Commentary

Four Reasons Not To Worry About The Fed’s Taper

At Wednesday’s Federal Reserve announcement, policymakers are widely expected to begin to scale back (taper) monthly purchases of Treasury and agency bonds from $85 billion to perhaps $70 billion or so.

Such a change would be minuscule compared to the huge stock of outstanding Treasury and agency bonds or to daily trading volume. Yet many analysts fear that even so trivial a change must be ominous for stockholders, even though the Fed pledges to keep short-term rates near zero.

As one financial columnist recently put it, “worries focus on what will happen to stocks as that stimulus begins to shrink.”

Worries about the taper are hugely overblown for at least four reasons:

1. It’s old news.

Traders have been discounting an end to the Fed’s bond-buying spree for months, with 10-year Treasury yields rising from an unsustainably low 1.65% last November to nearly 3% lately.

This is not simply because Fed officials said they will slow the pace of bond buying, but because sensible global investors have long feared that holding U.S. bonds with a coupon below 2% was inherently hazardous.

The Fed ended two prior quantitative easing (QE) schemes, after all, with no memorable effect. If Wednesday presented a serious threat to stocks, the market would not have been rising so smartly just before that date.

2. A steeper yield curve is not a “tighter” policy.

The spread between interest rates on 10-year and three-month Treasuries is one of the most reliable indicators of future economic activity. When that spread virtually vanished in 2000 and again in 2006-2007, that signaled trouble ahead. Conversely, the economy recovered as the spread widened to 2.39 percentage points in 2009 and 3.08 points in 2010.

Banks make money by borrowing short and lending long. They naturally become more cautious and selective about lending when three QE experiments deliberately flattened the yield curve after late 2010.

Gentle euthanasia of the Fed’s quixotic efforts to flatten the yield curve is likely to prove the least of our concerns.”

Bank lending for real estate and consumers shrank in 2011, and nonfinancial credit rose just 3.7%. As the yield curve steepened in recent months, by contrast, financial stocks have outperformed because lending is becoming more attractive.

The indisputable fact that flatter yield curves are the opposite of “stimulus” may explain why valiant Fed economists have struggled in vain to prove the quantitative easing boosted economic growth. In fact, growth was faster in the four quarters before QE1 than it has been since.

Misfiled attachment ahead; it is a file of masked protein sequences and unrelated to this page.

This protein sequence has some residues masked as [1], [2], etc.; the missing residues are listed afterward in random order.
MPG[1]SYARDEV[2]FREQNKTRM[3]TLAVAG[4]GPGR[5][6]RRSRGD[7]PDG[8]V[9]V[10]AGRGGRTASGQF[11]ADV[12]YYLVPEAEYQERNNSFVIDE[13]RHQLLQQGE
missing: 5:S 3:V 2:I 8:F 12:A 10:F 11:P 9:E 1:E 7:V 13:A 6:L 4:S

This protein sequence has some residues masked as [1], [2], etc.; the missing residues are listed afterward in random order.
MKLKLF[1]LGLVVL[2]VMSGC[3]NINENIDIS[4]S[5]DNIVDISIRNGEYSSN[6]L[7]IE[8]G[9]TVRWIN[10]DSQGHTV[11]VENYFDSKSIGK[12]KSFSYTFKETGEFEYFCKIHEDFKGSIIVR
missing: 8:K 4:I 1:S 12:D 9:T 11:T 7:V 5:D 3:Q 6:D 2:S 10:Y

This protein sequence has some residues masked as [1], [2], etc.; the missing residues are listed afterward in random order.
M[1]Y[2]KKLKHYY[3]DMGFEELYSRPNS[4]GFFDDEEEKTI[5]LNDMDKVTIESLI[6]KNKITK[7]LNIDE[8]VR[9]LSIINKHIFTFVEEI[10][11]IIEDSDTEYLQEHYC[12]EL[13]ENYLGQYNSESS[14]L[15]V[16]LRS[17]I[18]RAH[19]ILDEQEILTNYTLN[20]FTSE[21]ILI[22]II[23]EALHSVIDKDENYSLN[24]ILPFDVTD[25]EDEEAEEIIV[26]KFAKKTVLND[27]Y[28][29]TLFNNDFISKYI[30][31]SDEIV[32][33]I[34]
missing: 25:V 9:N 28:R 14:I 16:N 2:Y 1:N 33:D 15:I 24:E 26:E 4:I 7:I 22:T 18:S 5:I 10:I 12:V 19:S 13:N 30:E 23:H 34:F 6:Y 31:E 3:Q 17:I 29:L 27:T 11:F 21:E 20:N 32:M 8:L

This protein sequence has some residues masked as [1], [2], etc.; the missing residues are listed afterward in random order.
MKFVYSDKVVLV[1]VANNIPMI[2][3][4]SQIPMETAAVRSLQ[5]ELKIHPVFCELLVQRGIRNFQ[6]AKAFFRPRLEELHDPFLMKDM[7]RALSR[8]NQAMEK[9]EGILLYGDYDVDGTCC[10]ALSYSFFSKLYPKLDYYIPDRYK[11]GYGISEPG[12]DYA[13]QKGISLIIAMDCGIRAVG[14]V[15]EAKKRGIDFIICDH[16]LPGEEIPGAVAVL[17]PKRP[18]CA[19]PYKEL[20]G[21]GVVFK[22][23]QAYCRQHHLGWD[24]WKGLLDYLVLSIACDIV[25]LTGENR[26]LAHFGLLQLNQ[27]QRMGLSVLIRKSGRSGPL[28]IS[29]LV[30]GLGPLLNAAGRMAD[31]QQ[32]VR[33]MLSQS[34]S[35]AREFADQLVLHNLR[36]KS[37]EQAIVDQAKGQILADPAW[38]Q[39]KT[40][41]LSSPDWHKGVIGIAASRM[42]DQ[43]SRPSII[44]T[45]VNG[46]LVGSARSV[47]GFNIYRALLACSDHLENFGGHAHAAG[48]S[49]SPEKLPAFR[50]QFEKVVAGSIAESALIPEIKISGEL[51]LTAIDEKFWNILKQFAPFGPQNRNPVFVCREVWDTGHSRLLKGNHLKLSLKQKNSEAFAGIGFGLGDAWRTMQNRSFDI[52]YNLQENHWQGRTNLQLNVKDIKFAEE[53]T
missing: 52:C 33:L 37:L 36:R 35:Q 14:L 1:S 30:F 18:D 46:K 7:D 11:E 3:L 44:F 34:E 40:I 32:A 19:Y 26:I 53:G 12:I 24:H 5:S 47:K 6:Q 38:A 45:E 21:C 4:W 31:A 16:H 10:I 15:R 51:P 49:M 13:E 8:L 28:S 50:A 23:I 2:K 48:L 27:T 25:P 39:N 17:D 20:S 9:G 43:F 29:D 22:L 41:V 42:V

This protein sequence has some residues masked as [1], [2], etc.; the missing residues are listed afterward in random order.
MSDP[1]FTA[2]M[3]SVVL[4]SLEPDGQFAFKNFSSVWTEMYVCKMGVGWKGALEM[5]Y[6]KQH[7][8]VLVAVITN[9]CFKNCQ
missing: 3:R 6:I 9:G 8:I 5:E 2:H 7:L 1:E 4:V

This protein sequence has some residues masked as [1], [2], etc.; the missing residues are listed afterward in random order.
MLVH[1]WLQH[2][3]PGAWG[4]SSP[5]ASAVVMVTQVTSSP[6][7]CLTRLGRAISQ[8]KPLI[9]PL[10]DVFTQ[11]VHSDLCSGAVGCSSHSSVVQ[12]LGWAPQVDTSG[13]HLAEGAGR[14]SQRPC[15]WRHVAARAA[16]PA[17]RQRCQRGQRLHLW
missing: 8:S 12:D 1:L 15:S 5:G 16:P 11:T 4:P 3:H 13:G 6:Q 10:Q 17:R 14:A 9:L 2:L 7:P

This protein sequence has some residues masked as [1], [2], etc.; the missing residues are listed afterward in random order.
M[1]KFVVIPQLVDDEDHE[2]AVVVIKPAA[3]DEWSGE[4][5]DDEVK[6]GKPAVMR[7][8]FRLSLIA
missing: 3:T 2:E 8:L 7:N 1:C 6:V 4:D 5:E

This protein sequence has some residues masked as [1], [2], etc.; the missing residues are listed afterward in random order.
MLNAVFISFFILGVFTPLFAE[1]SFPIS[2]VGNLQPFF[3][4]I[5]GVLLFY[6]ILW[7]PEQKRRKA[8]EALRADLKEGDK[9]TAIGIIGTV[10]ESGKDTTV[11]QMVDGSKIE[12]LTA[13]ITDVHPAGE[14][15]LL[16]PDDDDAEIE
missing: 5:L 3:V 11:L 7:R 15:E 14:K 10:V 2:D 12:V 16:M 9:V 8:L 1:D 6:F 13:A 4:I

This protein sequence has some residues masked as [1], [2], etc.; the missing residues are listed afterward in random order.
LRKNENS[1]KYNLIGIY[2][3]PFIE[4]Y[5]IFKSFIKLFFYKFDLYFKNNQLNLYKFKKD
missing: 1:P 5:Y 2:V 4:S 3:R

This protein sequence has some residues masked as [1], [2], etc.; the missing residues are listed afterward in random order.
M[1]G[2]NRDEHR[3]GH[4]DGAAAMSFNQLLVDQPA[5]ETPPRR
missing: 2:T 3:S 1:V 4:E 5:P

3. Pushing yields down did not spur bond shift to stocks.

Until bond prices stopped rising, there was no compelling reason to sell bonds in order to buy stocks as apologists for quantitative easing often claimed. While it lasted, the Fed’s effort to push bond yields down, and bond prices up, created capital gains for diehard bondholders, including China and Japan.

4. Stock multiples were virtually unaffected by QE.

The earnings/price ratio (the inverted P/E ratio based on 12-month trailing earnings) generally mirrored the ups and downs of 10-year Treasury yields from 1970 to 2008, but not when the Fed began meddling with the bond market.

The E/P ratio was about 12.7 in 1980 when the bond yield was 11.4%, which means low bond prices were linked to low stock prices. That E/P ratio fell to 6.1 by 1986 as yields dropped to 7.7%. And by 2008, the E/P ratio was 3.66 and the bond yield 3.54%.

Once QE began, by contrast, the E/P ratio rose to 6.2 by March 2012 even as bond yields dropped to 1.8%. The recent E/P ratio of 5.4 is still higher than the 1988-2008 norm of 4.9 and unusually high relative to bond yields.

Since a high E/P means a low P/E ratio, this makes it impossible to claim that the Fed inflated the P/E since 2010. If QE had any positive effect on stock prices it must be via higher earnings, not higher multiples. But there were winners and losers from low bond yields and the flatter yield curve, and any net benefit for economic growth remains elusive.

Stock prices have increased since 2009 because corporate earnings increased, not because stock multiples were inflated by U.S. or foreign central bank purchases of Treasury IOUs.

Stockholders must always remain wary of possible shocks to earnings, such as the doubling of oil prices between June 2007 and 2008. But gentle euthanasia of the Fed’s quixotic efforts to flatten the yield curve is likely to prove the least of our concerns.